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We will share most of our work in a Google+ Community. We can upload images, respond to each other’s ideas, and share links and artifacts here.


Course calendar can be found above and HERE.

Mac Barnett TED talk

All the Revisions \0/

All the Revisions \0/

Kim Jaxon

English 130P

Professor Jaxon

25 April 2018

On Revision: Suggestions for Playful Prose

“Half my life is an act of revision.” –John Irving

Each semester, I ask students to revise their papers. It is now your turn. I want you to experience what it feels like to have a complete draft in front of you that you can now play with. When it comes to revision in my own writing, I often throw out whole paragraphs, add new introductions and conclusions, add a source, or take the one paragraph that is working at the end and start over. The revision work is a major overhaul. I am asking you to think about 1-2 places in your drafts that might work better with a new paragraph or places in the paper where you could use another source for support. I think of editing as hanging pictures in a room or putting on makeup: I have the solid walls or the clean face and now both need enhancing. I offer below some writing practices and ideas that you might consider as you revise and edit.

  • Epigraphs: you might want to think about including an epigraph as a way to invite the reader into the ideas of your paper. An epigraph is a quote (from an interview, from one of your sources, from a poem, a ply, a novel, a film…) that comes after your title and before the first paragraph. It is typically in italics and centered or flush right. See my quote above as an example.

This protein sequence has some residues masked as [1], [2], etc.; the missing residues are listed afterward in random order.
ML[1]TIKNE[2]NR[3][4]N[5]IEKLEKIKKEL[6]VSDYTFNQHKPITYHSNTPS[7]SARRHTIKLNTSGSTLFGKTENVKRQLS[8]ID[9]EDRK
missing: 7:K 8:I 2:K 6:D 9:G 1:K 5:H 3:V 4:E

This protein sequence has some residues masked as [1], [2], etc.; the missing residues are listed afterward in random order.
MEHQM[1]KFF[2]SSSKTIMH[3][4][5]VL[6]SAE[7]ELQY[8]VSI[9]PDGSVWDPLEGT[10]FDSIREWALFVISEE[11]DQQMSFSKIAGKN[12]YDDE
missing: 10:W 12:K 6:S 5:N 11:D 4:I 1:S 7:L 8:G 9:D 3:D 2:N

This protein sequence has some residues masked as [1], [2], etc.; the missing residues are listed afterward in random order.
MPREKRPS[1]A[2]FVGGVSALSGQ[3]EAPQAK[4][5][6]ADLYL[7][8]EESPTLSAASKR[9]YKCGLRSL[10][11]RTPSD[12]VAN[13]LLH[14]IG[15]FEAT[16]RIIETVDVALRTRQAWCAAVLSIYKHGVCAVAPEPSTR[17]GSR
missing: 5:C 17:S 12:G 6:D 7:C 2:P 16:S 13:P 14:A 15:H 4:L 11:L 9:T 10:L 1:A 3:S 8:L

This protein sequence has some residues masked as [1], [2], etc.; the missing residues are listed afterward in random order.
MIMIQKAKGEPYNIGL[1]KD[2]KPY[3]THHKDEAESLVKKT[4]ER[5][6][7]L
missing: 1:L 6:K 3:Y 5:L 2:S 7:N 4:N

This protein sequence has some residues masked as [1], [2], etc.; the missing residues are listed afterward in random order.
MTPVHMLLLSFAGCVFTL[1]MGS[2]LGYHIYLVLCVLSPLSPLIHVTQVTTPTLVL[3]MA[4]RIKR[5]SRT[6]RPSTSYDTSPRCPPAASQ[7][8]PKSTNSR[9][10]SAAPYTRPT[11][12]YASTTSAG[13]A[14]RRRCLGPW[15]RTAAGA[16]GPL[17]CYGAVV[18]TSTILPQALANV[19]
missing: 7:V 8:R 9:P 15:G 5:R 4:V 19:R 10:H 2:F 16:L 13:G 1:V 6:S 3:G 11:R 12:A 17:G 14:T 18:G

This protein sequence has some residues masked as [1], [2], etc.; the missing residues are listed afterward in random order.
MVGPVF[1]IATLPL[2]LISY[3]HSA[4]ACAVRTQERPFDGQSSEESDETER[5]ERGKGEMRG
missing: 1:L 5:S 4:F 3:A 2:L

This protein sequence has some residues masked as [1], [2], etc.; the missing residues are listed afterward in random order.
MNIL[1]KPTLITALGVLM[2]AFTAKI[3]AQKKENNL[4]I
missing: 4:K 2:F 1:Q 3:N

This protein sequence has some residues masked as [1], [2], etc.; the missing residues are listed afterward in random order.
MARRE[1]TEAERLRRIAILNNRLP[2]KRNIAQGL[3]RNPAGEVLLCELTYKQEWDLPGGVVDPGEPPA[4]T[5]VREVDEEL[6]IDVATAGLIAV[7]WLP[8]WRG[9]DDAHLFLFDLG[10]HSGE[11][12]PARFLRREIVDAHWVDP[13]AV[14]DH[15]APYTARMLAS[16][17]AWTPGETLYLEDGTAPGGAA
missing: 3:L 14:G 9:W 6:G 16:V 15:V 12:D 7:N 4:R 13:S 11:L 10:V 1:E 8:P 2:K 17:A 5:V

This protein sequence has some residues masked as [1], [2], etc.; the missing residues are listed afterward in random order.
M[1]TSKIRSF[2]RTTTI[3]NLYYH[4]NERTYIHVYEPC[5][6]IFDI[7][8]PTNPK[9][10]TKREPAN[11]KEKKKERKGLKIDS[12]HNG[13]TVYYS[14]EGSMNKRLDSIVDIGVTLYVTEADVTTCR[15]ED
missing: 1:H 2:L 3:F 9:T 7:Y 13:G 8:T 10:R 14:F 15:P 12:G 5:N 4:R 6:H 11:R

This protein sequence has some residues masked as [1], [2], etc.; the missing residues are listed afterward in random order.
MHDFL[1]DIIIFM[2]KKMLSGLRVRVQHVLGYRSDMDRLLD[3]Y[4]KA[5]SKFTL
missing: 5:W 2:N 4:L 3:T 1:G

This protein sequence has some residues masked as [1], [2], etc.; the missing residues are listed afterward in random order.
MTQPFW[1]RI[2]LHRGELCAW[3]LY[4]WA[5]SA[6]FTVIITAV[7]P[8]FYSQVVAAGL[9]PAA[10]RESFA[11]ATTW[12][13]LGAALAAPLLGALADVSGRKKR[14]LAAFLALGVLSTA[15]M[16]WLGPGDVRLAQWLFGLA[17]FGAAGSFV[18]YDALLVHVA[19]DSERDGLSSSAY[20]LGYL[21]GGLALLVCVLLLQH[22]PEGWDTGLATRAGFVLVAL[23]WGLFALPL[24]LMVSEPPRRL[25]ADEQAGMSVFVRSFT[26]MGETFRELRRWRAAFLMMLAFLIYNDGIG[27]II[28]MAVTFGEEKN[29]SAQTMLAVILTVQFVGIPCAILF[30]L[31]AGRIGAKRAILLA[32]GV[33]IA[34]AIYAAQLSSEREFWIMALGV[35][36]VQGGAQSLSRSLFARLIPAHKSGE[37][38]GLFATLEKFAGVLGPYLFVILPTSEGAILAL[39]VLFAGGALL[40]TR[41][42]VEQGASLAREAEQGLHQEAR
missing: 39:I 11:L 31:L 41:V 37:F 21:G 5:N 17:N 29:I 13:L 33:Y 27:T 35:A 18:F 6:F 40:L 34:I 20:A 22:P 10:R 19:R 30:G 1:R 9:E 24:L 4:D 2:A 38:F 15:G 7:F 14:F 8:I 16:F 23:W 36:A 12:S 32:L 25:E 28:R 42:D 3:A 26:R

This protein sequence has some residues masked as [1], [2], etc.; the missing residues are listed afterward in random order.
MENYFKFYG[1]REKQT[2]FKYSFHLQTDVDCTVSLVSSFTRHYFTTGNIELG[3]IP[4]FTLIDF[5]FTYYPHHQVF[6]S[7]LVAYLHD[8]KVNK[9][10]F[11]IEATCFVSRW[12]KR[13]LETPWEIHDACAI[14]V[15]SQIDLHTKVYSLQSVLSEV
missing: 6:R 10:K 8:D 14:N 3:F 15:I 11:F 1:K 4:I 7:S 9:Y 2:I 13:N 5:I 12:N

• Sources: check out Monica’s paper again and specifically notice how she introduces her quotes and how she cites her sources. You could also look at the example MLA paper on Purdue’s OWL. You might check your paper to see if you have articles in “quotes” and books or title of TV shows or films in italics. Did you use the author’s last name when referencing a quote? Did you cite page numbers correctly and is the period after the parenthesis (9).
  • Title: Is your title doing work for the reader? Can they tell what the draft is about? Is it engaging?
  • Word choice: are you getting the most out of your word choice? Is there a word that might say something more precisely?
  • Images: many of your papers lend themselves to including some images. You can insert an image into your google doc and even wrap the text around the image. Fancy.
  • Links: You might find that it makes sense to link to your source or to a video you are referencing. Think about all those links that were in the Audrey Waters’ article we read early this semester.
  • Bullet points: There might be places in your essay that would be more readable with bullet points.

Your final draft is due by the time you come to class on Monday, April 30. You can use the same google doc as your first draft. If you choose to make a new google doc, please make sure it is shared with your mentor and me.

*Important: Please include a memo that tells the mentor and I what you revised/edited and why you made those changes. If you chose to ignore some feedback, say why you decided not to include those ideas in your revision.

If you finish your revision/editing in the workshop, you might start to look over our resources and ideas for the multimodal project.

Happy revising everyone! You. Got. This.


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